Legacy mode

SKETCHES - Ana Marie Pamintuan - The Philippine Star

Picture this: 28 kilometers of jogging paths, 78 km of bicycle lanes with a 12-km dedicated bike highway, and 14 kilometers of waterfront promenade from which to watch the magnificent sunset over Manila Bay, all for free to the public.

The lanes will gird 70 hectares of open parks where concerts and similar activities can be staged. The parks will not be fenced off, unlike the bayfront along Roxas Boulevard in Manila that cordons off the high-maintenance dolomite beach.

Glenn Ang, who was appointed president of SM Smart City Infrastructure and Development Corp. in November last year, categorically told me last week that there would be no SM mall in the planned new reclamation area, although the three islands would of course be connected to SM’s Mall of Asia complex.

Instead the SM group will partner with two or three top universities, providing and maintaining the infrastructure on the new reclaimed area for extensions of their schools, research centers and medical facilities.

As far back as 2012, Ang said the Sy clan – the country’s richest according to Forbes – was already considering a legacy project, a way of giving back for their immense blessings. A proposal of the Pasay City government provided the opportunity.

High-rise buildings will be discouraged on the three inter-connected reclaimed islands in Manila Bay that SM will develop and maintain, at no cost to the government or the public, since monetization is not the primary objective, Ang said.

There could be food outlets on the islands, but these cannot be on high-rises. The rentals and lease payments will go to the Philippine Reclamation Authority (PRA) and Pasay City governments, which will own the reclaimed land and will be allocated certain areas whose use will be at their discretion. Whether the two government agencies will limit the commercialization of their allocated spaces will be up to state regulators.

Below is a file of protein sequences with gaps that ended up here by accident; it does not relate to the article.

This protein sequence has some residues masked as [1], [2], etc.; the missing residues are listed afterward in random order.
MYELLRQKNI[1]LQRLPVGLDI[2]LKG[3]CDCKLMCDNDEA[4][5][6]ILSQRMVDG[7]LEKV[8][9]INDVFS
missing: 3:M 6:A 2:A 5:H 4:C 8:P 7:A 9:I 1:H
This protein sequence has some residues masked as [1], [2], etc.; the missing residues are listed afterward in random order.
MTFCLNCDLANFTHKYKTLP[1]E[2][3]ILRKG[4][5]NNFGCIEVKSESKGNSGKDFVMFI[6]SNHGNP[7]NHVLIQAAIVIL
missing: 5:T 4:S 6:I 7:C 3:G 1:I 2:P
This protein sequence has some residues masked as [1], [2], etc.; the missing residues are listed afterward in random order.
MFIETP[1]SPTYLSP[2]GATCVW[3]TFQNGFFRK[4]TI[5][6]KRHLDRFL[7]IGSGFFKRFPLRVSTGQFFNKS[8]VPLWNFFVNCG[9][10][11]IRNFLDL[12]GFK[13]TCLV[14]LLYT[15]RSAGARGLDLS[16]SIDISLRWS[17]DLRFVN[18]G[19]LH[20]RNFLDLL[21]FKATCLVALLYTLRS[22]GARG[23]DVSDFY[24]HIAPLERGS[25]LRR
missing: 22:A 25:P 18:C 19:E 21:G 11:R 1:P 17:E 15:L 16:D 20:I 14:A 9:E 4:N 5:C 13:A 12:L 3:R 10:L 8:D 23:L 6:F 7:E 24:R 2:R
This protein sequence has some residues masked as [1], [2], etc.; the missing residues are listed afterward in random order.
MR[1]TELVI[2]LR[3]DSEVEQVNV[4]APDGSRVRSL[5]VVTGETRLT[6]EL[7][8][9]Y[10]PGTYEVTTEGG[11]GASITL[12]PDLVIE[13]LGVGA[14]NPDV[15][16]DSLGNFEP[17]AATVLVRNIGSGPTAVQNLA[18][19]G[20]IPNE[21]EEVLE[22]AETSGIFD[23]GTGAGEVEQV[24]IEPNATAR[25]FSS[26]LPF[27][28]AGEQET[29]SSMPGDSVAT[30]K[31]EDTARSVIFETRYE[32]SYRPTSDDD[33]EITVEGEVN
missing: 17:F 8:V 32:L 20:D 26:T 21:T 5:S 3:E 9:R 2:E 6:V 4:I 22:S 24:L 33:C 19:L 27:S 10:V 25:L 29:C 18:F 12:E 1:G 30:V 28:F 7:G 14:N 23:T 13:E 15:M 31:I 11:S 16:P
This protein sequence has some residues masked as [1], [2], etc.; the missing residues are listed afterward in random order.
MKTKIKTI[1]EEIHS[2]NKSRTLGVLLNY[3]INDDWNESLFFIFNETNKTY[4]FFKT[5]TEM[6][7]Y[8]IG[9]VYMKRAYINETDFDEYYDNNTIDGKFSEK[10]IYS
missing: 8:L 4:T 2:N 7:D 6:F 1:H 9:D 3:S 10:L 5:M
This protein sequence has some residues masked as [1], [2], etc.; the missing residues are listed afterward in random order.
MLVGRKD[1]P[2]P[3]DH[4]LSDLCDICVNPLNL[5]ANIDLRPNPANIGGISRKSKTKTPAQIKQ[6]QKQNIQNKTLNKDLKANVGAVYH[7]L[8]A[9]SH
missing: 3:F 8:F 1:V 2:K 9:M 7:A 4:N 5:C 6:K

There will be two kilometers of “living shorelines” to ensure the proper flow of water, on top of the natural channels in Libertad in Pasay and Baclaran in Parañaque. Dutch technology is being tapped to prevent the project from causing flooding in the two cities, and a “wave wall” is designed to break the impact of storm surges.

Skeptics may not trust any altruistic claims of the country’s uber wealthy. But if there’s a family that may be able to persuade the public about being on legacy mode and wanting to give back, it will be the Sys.

Unfortunately for the family, their legacy project is currently in limbo, bogged down in the jumble of controversies involving reclamation activities in the bay.

And unfortunately for all the proponents, reclamation, like mining, is never pretty. The proponents must sell to a leery public the idea that (as described by an SM member) reclamation is like making sausages: it looks awful while in production, but the finished product is good.

It’s uncertain if the suspension can be lifted piecemeal, if the SM project passes an ongoing assessment.

Business groups have warned that the mess has become a cautionary tale for investors studying prospects in the Philippines.

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The Department of Environment and Natural Resources is conducting an assessment of 22 reclamation projects in Manila Bay. The DENR assessment will involve “trans-disciplinary work,” according to a statement from the Presidential Communications Office, with “inputs from social scientists, communities, experts and academicians.”